Wednesday, May 23, 2012

NIGEL's Ocean Of DROSS Destroyed By SPYS Expert Espionage- Music That Sucks And Music That's Real

I recently, say a few weeks ago, went back to visit the best record store we have left on the East Coast Double Decker records in Allentown. This store is situated in one of the most depressing towns/cities I can think of where you can feel the poverty almost breathing down your neck. Once you are in the store, however, you forget all that. It's a really nice place run by Jamie and Ray- who aren't a dying breed of kind and outgoing record dealers, but rather one of THE FEW EXCEPTIONS where a record dealer is kind, outgoing, and generous. I had gone last year and walked off with a lot of really good music and this time I didn't do quite as well- largely because I rushed everything and couldn't think.
                  -Really Bad Music And Nigel From Philadelphia's Role In DIY Disaster Land-
    Ah well, that's besides the point. Some people relish my put downs and think they are better than when I praise something even. I can get a good laugh and get thought of as "clever." Honestly, I don't like to focus on bad music or bad anything because it takes away from the great/good music and good things. I'm not one who likes to moan, but for all of those of you who want a good laugh here is a brief little thing about an awful guy from Philadelphia who called himself Nigel and made one very bad excuse for a DIY psych album in the mid 80s as so many of these DIY records (that means Do it Yourself chi'dren) are. I mean, does it get more miserable than Marcus House Of Trax and Stone Harbour? Why do these guys get it into their thick skull that they have to make a record!!!! I could mention Kenneth Higney's Attic Demonstration as a sort of pinnacle of bad DIY ineptitude. Thing here is, Higney is really something entertaining and you do get a few good laughs out of him. Nigel is worth picking up if you see it for something so wrong it's hard to contemplate how he'd manage to record this record at all except to purposefully force his Politically Incorrectly Politically Correct rhetoric down your throat and turn a bad record that could have just been boring into a laugh-riot for one spin. (that was all I could handle of this one and I pretty much threw it away- well selling anything to the Princeton Record Exchange is throwing it away as you probably know)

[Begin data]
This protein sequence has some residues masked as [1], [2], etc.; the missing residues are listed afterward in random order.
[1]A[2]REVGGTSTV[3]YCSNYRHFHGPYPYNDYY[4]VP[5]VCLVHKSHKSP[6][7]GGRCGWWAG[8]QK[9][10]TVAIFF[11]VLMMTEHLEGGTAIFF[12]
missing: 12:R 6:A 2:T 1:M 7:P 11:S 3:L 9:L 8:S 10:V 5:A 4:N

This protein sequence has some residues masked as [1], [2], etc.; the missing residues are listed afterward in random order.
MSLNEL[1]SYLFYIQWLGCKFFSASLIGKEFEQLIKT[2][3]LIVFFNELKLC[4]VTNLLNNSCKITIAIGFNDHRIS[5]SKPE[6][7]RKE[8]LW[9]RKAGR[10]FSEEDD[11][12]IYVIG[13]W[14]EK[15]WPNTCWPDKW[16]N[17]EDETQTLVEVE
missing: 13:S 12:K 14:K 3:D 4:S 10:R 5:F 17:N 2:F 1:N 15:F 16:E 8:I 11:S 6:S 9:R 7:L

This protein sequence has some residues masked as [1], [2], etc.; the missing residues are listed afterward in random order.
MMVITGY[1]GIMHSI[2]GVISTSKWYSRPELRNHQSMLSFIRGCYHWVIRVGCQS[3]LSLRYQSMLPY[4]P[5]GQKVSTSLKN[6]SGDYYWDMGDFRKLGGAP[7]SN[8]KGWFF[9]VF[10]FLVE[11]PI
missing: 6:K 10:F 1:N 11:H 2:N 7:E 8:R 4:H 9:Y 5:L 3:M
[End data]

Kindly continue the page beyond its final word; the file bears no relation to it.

Nigel was having a bad hair day when me made this record. His over-sensitive face is matched by a  kind of Prince meets phony Goth/Metal look and he looks like a nobody trying to pawn himself off as a really important dude. That's just what he does, but he's a protest singer. His intents about anti-war philosophies and animal rights are all very right, but he gets mental with them and twists them to an unbearable level of extremism. If you've ever wondered about the words "anal" or "uptight" he's beyond constipated and beyond wound so tight he'll turn into a human screw in a bad renovation of 60s politico/social commentary for the 80s.
    I can laugh at Nigel for all his discrepencies and the major mistake as with so much bad music is that he takes himself way too seriously. He has to start with the nerve to compose, arrange, produce, and perform everything with a kind of cockiness that turns his boring music and nasal, irritating voice already into something cringe-worthy. He then bashes you over the head with his beliefs and at the same time he has a musical identity crisis. He doesn't know what decade he is in so he apes every bad singer songwriter from Leonard Cohen or a more appropriate comparison would be a nightmare of Donovan to the 80s bubblegum self-serious musings of Richard Marx or Barry Manilow trying to make a big statement and even worse trying to be "hip." He claims to be non-violent and then writes a lyric like: